Someone asked me once why newspapers, TV news and news websites focus on the bad stuff. After all, horrible things seem to get all the attention while good stuff gets page 3. Well, I understand the question, and I’m going to lay it out very simply. It’s because of you.
You read the papers and websites and watch television. The publishers and news directors can tell based on various data what people are paying attention to. This is especially true for web properties. We can track what you read, and how long you spend on that page, among other metrics. We don’t necessarily know it’s you, but we know what’s attracting the attention.
I actually run quite a bit of community news. However, the best day we’ve had traffic-wise in a while came as a result of a column titled “Hating Albany”. It’s not the winners of a bridge building contest, or Darton having a diver win a national championship. Nope, it’s something with a title that’s all about hating something.
What’s that? You don’t find that other stuff interesting?
You’re not alone on that unfortunately. The news industry learned that lesson long, long ago. There’s a maxim in the news industry that says, “If it bleeds, it leads.” It’s as true today as when it was first coined. Some believe that it means the media loves violence, but it doesn’t. We simply provide the people with what they want.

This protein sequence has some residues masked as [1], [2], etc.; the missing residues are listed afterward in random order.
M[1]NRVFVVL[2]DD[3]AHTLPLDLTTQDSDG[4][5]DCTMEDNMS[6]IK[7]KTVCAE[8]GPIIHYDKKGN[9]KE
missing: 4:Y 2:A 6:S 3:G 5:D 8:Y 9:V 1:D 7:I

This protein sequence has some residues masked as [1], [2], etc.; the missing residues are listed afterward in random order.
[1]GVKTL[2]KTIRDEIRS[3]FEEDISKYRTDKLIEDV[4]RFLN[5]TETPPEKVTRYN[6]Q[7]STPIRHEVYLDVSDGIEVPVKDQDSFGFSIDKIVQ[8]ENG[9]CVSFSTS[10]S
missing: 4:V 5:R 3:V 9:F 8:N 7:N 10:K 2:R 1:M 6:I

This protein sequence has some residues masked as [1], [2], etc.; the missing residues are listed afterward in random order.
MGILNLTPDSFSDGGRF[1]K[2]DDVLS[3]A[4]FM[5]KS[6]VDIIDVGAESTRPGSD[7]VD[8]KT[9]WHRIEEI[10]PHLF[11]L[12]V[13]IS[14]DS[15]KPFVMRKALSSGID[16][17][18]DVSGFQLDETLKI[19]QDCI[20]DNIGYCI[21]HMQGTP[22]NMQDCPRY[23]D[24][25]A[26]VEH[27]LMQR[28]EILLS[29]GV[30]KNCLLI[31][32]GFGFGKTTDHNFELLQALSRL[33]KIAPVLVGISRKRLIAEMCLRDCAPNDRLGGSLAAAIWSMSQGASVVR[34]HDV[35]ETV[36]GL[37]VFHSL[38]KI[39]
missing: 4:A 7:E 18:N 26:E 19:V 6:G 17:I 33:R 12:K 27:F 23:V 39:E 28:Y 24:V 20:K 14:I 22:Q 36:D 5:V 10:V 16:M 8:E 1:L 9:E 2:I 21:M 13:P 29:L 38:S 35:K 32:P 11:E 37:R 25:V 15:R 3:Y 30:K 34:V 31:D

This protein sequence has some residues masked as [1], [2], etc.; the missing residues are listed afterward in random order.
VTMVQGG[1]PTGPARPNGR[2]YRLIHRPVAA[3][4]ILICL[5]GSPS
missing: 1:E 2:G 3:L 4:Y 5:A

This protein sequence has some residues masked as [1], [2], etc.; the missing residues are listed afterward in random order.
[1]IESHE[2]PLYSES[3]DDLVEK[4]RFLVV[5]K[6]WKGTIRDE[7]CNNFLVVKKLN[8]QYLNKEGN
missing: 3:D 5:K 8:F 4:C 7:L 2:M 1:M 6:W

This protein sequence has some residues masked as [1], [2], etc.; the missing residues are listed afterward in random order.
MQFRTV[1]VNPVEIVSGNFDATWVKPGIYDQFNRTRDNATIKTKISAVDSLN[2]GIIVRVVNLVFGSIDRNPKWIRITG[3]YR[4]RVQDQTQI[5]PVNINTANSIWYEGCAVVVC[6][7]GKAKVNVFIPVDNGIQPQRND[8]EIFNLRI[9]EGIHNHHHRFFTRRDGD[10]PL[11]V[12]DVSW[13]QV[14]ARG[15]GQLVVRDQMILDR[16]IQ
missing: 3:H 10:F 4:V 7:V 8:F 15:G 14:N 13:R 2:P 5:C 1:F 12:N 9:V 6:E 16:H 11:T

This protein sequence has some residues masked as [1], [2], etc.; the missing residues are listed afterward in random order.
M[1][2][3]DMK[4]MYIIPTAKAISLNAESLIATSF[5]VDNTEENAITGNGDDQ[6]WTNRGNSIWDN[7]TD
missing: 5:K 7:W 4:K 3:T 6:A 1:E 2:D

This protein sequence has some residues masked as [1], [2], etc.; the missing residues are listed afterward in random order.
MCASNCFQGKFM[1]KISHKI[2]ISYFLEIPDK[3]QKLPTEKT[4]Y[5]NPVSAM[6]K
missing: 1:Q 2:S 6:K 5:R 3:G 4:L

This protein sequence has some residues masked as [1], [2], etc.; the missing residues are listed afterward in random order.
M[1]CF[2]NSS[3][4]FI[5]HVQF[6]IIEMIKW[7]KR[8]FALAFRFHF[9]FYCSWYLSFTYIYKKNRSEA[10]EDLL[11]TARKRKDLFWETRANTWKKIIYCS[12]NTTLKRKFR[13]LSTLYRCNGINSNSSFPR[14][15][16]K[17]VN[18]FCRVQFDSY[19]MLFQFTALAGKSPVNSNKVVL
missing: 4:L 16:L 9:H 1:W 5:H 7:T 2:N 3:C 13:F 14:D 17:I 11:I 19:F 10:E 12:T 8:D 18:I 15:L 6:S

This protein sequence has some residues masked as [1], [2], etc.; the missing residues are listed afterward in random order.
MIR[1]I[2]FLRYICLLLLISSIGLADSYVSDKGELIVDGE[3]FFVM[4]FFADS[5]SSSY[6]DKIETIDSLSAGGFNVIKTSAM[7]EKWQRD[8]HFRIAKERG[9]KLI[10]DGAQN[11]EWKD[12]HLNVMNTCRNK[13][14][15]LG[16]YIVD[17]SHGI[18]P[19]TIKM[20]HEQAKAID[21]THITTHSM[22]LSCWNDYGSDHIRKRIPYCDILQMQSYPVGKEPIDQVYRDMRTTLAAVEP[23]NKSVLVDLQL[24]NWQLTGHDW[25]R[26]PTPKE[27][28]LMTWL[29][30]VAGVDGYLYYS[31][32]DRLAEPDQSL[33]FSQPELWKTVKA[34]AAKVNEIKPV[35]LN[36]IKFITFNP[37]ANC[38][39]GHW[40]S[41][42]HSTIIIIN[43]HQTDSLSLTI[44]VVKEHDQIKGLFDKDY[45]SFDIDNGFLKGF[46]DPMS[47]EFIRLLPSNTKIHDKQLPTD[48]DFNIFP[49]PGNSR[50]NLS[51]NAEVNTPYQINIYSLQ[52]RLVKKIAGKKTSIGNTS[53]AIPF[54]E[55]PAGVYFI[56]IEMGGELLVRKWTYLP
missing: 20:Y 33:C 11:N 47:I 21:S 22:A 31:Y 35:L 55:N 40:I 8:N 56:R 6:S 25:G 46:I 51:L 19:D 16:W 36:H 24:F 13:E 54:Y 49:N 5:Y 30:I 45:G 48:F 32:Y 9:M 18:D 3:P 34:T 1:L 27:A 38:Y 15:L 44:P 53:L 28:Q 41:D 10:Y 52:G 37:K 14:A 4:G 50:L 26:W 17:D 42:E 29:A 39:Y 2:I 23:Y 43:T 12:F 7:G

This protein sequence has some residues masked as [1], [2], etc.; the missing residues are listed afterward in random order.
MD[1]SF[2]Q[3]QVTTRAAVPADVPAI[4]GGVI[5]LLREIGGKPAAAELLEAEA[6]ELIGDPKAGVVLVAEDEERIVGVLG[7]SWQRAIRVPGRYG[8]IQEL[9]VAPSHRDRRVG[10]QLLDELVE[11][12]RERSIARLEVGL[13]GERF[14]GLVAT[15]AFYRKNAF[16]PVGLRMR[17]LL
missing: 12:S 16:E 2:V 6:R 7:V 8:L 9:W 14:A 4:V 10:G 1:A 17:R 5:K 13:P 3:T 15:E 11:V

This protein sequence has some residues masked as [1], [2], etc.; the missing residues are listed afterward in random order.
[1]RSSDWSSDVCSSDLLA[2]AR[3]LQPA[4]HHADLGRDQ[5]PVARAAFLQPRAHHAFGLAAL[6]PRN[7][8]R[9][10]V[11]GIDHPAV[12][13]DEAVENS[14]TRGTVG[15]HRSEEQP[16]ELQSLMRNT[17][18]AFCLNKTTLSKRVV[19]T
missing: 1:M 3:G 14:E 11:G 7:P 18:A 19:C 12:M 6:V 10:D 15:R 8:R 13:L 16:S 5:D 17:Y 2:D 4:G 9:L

I can’t speak for my colleagues at the other media outlets, but the negative takes a toll on me. It’s tiring. I love running the happier stuff. I really and truly do. Unfortunately, you guys don’t want to read it. I get a handful of hits on that stuff, but if I blast the city commission? A whole lot more.
Now, you may be the exception. However, exceptions don’t pay the bills. We have to provide what people will actually read. If we don’t, then we can’t really expect to stay in business, now can we?
Folks, most media outlets cover a lot of good news. However, you don’t notice it because it’s not what gets shares on Facebook or sent halfway around the world by email. It’s not what gets read, so it’s not what gets the attention.
Let’s face it, “if it bleeds, it leads” applies not just to my industry, but also to what people want to read.